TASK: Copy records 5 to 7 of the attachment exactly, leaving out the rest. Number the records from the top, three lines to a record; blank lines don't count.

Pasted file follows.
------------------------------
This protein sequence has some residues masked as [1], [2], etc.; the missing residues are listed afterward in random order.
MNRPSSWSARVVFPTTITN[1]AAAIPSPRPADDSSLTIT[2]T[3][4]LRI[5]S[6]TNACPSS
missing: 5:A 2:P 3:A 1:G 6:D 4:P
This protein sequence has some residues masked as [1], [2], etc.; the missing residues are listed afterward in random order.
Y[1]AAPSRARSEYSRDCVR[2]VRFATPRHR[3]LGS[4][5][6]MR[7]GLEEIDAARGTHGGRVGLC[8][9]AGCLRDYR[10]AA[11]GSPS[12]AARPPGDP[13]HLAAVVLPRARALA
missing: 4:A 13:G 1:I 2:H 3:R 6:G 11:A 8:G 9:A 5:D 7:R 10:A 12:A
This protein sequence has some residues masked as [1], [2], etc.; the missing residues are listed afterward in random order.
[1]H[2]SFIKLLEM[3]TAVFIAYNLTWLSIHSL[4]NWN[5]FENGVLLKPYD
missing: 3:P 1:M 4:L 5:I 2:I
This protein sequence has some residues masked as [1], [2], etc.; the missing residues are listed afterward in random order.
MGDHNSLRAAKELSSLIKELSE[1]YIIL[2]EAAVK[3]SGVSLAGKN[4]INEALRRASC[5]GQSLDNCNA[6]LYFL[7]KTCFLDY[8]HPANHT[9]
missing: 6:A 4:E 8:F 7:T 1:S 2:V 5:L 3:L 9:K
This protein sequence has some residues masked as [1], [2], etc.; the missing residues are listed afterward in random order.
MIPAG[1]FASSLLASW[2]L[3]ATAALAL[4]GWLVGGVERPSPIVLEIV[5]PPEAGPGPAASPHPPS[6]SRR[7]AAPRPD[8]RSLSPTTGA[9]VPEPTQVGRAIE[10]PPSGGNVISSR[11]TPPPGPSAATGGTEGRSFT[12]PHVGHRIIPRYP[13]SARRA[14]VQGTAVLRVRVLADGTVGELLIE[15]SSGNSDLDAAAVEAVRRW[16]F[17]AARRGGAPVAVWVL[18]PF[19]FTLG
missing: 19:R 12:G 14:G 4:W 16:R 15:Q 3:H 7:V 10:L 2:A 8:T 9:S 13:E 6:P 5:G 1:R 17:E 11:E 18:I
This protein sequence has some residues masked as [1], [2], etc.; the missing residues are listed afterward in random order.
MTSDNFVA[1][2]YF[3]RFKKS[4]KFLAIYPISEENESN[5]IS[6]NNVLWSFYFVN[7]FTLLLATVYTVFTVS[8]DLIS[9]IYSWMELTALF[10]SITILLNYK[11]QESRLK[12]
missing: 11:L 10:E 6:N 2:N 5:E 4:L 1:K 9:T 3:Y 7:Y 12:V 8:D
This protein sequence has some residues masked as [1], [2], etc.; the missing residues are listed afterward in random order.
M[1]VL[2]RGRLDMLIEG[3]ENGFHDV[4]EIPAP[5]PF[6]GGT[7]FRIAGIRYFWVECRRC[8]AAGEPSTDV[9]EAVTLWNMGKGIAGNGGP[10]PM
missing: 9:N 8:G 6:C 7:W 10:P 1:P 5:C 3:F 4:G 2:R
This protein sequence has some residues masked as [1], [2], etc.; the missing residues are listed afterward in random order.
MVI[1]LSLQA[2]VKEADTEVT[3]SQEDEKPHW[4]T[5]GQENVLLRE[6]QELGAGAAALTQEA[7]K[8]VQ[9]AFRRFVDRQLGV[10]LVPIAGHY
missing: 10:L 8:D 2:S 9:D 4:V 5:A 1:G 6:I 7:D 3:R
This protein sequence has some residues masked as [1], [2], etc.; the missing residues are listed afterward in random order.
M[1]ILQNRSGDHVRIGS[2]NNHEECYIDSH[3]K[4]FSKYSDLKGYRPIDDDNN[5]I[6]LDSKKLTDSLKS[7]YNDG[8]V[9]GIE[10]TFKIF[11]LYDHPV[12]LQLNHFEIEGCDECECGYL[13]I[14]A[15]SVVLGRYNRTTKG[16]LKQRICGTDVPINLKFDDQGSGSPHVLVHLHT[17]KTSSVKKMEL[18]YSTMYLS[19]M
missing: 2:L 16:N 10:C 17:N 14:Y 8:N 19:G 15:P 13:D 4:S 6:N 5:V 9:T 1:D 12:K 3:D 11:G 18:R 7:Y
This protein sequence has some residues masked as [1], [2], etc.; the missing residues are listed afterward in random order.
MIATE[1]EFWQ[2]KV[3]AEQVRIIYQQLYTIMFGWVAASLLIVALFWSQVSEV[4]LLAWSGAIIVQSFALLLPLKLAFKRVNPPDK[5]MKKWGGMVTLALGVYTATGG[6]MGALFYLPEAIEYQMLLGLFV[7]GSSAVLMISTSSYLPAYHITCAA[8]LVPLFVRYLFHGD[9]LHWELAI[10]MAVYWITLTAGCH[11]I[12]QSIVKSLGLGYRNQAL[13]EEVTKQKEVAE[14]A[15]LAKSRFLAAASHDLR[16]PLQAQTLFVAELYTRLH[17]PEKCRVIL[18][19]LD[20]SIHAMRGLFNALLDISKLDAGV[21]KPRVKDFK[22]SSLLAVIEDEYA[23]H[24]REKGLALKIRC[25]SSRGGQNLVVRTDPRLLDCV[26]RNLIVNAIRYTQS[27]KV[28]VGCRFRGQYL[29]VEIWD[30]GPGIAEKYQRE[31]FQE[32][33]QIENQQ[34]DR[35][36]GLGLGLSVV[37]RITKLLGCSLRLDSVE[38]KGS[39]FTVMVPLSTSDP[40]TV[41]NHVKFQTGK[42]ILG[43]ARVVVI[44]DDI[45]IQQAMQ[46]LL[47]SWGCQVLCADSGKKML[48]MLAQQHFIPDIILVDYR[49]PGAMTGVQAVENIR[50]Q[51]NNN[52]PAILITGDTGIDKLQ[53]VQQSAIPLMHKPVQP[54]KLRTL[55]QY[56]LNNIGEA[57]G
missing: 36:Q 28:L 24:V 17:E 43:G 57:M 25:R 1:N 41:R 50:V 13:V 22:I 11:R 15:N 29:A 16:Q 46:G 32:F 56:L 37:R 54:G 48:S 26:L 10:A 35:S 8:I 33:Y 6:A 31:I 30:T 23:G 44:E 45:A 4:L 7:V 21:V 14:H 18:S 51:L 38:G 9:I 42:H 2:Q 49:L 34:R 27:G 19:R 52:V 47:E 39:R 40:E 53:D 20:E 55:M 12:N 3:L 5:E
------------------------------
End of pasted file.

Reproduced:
This protein sequence has some residues masked as [1], [2], etc.; the missing residues are listed afterward in random order.
MIPAG[1]FASSLLASW[2]L[3]ATAALAL[4]GWLVGGVERPSPIVLEIV[5]PPEAGPGPAASPHPPS[6]SRR[7]AAPRPD[8]RSLSPTTGA[9]VPEPTQVGRAIE[10]PPSGGNVISSR[11]TPPPGPSAATGGTEGRSFT[12]PHVGHRIIPRYP[13]SARRA[14]VQGTAVLRVRVLADGTVGELLIE[15]SSGNSDLDAAAVEAVRRW[16]F[17]AARRGGAPVAVWVL[18]PF[19]FTLG
missing: 19:R 12:G 14:G 4:W 16:R 15:Q 3:H 7:V 10:L 2:A 8:T 9:S 13:E 6:P 5:G 1:R 17:E 11:E 18:I
This protein sequence has some residues masked as [1], [2], etc.; the missing residues are listed afterward in random order.
MTSDNFVA[1][2]YF[3]RFKKS[4]KFLAIYPISEENESN[5]IS[6]NNVLWSFYFVN[7]FTLLLATVYTVFTVS[8]DLIS[9]IYSWMELTALF[10]SITILLNYK[11]QESRLK[12]
missing: 11:L 10:E 6:N 2:N 5:E 4:L 1:K 9:T 3:Y 7:Y 12:V 8:D
This protein sequence has some residues masked as [1], [2], etc.; the missing residues are listed afterward in random order.
M[1]VL[2]RGRLDMLIEG[3]ENGFHDV[4]EIPAP[5]PF[6]GGT[7]FRIAGIRYFWVECRRC[8]AAGEPSTDV[9]EAVTLWNMGKGIAGNGGP[10]PM
missing: 9:N 8:G 6:C 7:W 10:P 1:P 5:C 3:F 4:G 2:R